Gum (Periodontal) Disease

Healthy bone (without gums).

Complete Bone loss around molar...this tooth is wobbly and unfortunately doomed.

Bone loss associated with periodontal disease.

Notice the Periodontal Bone Loss around the molar teeth.

Old name for periodontal disease

Gum/periodontal disease is the MAIN reason teeth are lost in later life.

We used to think it was inevitable (getting long in the tooth) but now know hygienist treatment can prevent this disease.

Most adults are walking around untreated with bad breath, losing bone around their teeth and growing colonies of bacteria that increase risk of diseases from heart attack to having low birth weight babies. It truly is an unknown problem in our community....but one that shouldn't be ignored Link to Hygiene page. Periodontal disease means simply disease around (i.e "peri") tooth (dont). It involves the breakdown of the the supporting foundations of teeth.

The tooth itself can be sound but have completely lost the bone supporting it. This can and often is completely painless with the only symptoms being bleeding when brushing or flossing the gum/ tooth border and bad taste or breath.

The gums may not have receded at all before the bone is lost irretrievably.

The key is keeping plaque away from between the gum and the tooth with brushes, floss and accessories like piksters. Our hygienists can remove plaque and its hardened equivalent "calculus" ( tartar in old jargon) before it can infiltrate too far down the root surface and begin destroying the bone. Once the bone is gone, it doesn't grow back. The key to keeping your teeth is keeping enough bone around the roots.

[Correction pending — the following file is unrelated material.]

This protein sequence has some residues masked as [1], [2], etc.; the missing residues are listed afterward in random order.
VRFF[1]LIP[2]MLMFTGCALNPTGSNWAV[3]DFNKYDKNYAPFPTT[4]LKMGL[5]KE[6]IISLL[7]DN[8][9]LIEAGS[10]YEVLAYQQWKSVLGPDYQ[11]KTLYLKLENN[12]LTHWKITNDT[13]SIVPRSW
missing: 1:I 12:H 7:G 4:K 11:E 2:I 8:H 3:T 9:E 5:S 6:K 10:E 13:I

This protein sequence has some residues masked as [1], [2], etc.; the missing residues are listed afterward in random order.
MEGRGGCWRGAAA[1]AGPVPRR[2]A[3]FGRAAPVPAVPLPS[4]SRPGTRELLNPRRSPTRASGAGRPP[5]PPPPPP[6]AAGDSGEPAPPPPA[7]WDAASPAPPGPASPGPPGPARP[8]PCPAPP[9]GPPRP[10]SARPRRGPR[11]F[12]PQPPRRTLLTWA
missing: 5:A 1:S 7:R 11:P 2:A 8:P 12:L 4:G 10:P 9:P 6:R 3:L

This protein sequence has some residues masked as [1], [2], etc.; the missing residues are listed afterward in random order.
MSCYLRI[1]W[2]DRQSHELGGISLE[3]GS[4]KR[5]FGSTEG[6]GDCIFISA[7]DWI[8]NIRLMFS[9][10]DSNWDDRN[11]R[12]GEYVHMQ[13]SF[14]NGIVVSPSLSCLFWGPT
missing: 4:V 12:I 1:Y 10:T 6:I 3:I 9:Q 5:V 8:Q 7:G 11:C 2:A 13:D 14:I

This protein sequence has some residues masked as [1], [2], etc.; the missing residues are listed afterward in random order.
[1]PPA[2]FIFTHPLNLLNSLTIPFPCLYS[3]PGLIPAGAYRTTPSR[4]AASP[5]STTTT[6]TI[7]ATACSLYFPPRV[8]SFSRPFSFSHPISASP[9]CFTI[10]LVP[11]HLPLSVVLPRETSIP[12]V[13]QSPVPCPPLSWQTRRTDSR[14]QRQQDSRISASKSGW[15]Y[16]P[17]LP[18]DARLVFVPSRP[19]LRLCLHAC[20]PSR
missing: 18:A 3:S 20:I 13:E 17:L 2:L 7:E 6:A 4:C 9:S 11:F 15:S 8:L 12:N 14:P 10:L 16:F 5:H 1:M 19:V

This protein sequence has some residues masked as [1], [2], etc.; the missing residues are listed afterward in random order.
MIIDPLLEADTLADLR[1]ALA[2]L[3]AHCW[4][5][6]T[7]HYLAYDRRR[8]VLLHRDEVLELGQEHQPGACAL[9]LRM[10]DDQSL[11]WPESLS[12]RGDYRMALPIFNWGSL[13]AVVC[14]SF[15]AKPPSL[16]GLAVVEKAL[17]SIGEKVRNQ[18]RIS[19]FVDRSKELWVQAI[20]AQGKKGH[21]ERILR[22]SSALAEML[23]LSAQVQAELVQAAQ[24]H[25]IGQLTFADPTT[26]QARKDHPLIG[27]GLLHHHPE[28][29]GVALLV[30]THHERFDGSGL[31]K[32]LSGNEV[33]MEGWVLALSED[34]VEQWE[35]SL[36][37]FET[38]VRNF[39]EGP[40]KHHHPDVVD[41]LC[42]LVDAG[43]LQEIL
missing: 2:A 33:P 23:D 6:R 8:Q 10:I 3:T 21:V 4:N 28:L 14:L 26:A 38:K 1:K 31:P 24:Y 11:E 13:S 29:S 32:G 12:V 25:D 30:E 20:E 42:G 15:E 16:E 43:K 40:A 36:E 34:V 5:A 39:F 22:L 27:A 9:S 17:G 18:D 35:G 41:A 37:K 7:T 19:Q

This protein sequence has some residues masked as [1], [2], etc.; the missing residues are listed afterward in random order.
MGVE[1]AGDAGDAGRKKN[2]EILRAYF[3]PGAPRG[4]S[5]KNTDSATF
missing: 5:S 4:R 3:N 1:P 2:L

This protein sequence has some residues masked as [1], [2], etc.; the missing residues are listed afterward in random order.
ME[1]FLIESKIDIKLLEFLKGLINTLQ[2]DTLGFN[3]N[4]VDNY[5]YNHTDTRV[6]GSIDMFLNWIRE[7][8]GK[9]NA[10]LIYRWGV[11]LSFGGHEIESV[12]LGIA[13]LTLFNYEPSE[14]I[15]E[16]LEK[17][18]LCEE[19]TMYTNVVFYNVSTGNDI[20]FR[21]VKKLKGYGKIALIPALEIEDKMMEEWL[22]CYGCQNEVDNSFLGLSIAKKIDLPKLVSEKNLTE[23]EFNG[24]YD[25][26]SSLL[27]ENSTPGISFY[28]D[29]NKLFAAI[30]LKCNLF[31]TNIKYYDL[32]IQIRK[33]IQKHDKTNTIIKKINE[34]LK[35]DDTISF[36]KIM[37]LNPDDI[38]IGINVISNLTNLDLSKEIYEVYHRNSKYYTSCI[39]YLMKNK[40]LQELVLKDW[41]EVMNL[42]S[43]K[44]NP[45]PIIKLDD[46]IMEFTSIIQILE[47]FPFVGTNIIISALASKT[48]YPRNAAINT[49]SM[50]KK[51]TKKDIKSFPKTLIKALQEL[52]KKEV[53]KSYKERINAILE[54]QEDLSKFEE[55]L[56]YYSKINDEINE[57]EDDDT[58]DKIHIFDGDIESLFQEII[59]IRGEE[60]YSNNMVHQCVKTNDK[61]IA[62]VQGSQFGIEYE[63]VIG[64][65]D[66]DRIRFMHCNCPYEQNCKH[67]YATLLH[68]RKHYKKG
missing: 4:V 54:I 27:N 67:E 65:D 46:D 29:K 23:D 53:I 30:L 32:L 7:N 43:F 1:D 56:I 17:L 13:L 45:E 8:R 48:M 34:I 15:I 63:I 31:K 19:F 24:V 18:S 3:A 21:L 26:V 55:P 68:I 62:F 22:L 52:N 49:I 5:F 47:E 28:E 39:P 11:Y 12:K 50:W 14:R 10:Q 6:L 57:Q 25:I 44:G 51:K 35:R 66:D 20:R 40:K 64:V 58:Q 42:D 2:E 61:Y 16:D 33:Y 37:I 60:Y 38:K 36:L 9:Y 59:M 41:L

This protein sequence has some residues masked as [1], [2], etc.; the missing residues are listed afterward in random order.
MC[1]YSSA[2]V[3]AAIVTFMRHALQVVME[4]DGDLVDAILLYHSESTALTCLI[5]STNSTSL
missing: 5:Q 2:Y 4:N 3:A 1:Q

What is regular or standard cleaning?

A regular cleaning is known as prophylaxis in dental terms. The Australian Dental Association describes a prophylaxis as removal of plaque, calculus and stains from the tooth structures.

Removal of plaque, calculus and stains is accomplished by dental instruments that scrape away the deposits from the teeth. A device called an ultrasonic scaler may also be used. This is followed with polishing with a soft rubber cup and pleasant tasting polishing paste or a polishing jet call a prophyjet.

Calculus is also known as tartar and is a hard, mineralized deposit, somewhat like cement, that is formed from the plaque in the mouth and the minerals in the person's saliva.

Plaque is the soft, sticky substance that forms on teeth composed of bacteria and bacterial by-products.

A regular cleaning is recommended 6 monthly for persons who do not have any bone loss, periodontal disease, or infection around their teeth. There should also be no bleeding, mobility of teeth, receded areas where the gums have pulled away from the teeth, or gaps where the spaces around the roots of the teeth are exposed. In other words, the mouth should be health, with no gum and bone problems.

What is a root planing procedure?

Root planing removes bacteria and their toxins, calculus/tartar and diseased deposits from the surfaces of tooth roots. Scraping or scaling is required down the root surface to clean the "pockets" between the tooth root and the gum. Root planing is typically one of the first steps in treating periodontal disease. The aim is to reduce the depth of the diseased pockets and produce healthier tissue and anatomy to halt the bony destruction and allow easier cleaning and maintenance.

We use topical anaesthetic gel or other anaesthesia to ensure that this is not a painful experience.

What is periodontal maintenance?

If you have periodontal disease, you may require root planing to remove diseased deposits from the roots of your teeth. The removal of all the diseased tissue is called subgingival curettage. After the disease process is under control a regular cleaning is not appropriate anymore. Instead, you will require special on-going gum and bone care procedures to keep your mouth healthy.